“Casinos want to return as quickly as possible to a situation where they are generating revenues for the Treasury rather than relying on their financial support. But in the event of further closures, they will inevitably be taking advantage of the Chancellor’s latest announcement, which will provide some comfort to thousands of staff who remain fearful for their jobs.”

Whether MPs take up Dugher’s call to lobby for casinos remains to be seen. What is clear is that more tough times lie ahead for British casinos and the gambling industry as a whole. A round of drastic legislative changes are expected, with the government due to finalize its review of the 2005 Gambling Act soon.

Scotland Gets Tough on Virus

Scotland has already unveiled its new lockdown measures, which will see casinos throughout the center of the country closed. Major cities like Edinburgh and Glasgow are included in the updated restrictions. Last week the country’s First Minister, Nicola Sturgeon, announced that all indoor hospitality venues would be required to close their doors after 6pm. This curfew will continue for a period of sixteen days, until October 25th, and is hoped to cut the number of coronavirus infections.

The restrictions cover five health boards in the middle of Scotland. These are Ayrshire and Arran, Forth Valley, Greater Glasgow and Clyde, Lanarkshire, and Lothian. In these areas, pubs and restaurants will have to close. Elsewhere, alcohol can only be served outdoors.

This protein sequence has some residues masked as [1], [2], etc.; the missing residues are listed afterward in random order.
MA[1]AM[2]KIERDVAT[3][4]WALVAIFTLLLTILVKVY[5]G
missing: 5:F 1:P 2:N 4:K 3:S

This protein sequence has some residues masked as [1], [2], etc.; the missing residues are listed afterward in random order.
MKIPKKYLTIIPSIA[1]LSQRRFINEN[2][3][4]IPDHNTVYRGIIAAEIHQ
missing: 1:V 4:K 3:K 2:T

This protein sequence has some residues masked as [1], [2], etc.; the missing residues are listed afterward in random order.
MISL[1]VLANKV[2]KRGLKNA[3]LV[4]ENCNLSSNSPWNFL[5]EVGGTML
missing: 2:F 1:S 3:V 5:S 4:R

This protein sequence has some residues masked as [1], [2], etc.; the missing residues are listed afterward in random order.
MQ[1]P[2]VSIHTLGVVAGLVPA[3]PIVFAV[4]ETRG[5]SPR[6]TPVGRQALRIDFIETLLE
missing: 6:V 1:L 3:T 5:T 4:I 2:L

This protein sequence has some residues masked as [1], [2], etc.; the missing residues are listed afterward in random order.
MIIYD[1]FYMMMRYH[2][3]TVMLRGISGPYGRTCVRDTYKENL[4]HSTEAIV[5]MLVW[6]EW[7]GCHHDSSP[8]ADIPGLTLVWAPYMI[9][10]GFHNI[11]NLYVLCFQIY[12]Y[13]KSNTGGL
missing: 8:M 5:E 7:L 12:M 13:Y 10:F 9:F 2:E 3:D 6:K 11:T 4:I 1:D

While these might seem like drastic measures, they come in response to a significant spike in positive cases of the virus. In just one day, Scotland saw over 1,000 positive test results. Unveiling a new £40 million support fund, Nicola Sturgeon explained the need for stronger restrictions:

“It is by taking the tough but necessary action now that we hope to avoid even tougher action in future.”

The BGC described the restrictions on Scottish casinos as a ‘huge blow’, especially as these businesses have only been open for a short time. However, it did welcome Nicola Sturgeon’s announcement that there would be financial support available for businesses in the hospitality sector that have had to close.

Welsh Casinos Face Uncertainty

In Wales there is hope that casinos will be allowed to remain open, at least for the time being. Welsh casinos were some of the last in the UK allowed to reopen after lockdown. The BGC was forced to step in, when the country’s First Minister Mark Drakeford compared casinos to nightclubs. The BGC strongly rejected this viewpoint from the Welsh government. Categorising casinos in this way prolonged their closure, until they were finally allowed to reopen on August 29th.

Wales is home to four casinos; Les Croupiers, Grosvenor Cardiff, Grosvenor Swansea and Rainbow Casino. The latter has already been forced to close, and there are worries that the rest could soon follow suit. Casinos like Grosvenor have the benefit of being part of a wider company that operates online casino sites. The online casino sector has remained popular as many bettors have opted to gamble from home during the lockdown.

On the other hand, the outlook for casinos that run as stand alone businesses is bleaker, as they have no safety net. Les Croupiers and Rainbow Casino both fall into this category. Unlike in England, Welsh casinos are allowed to stay open after the curfew, provided that no alcohol is served to customers after 10pm.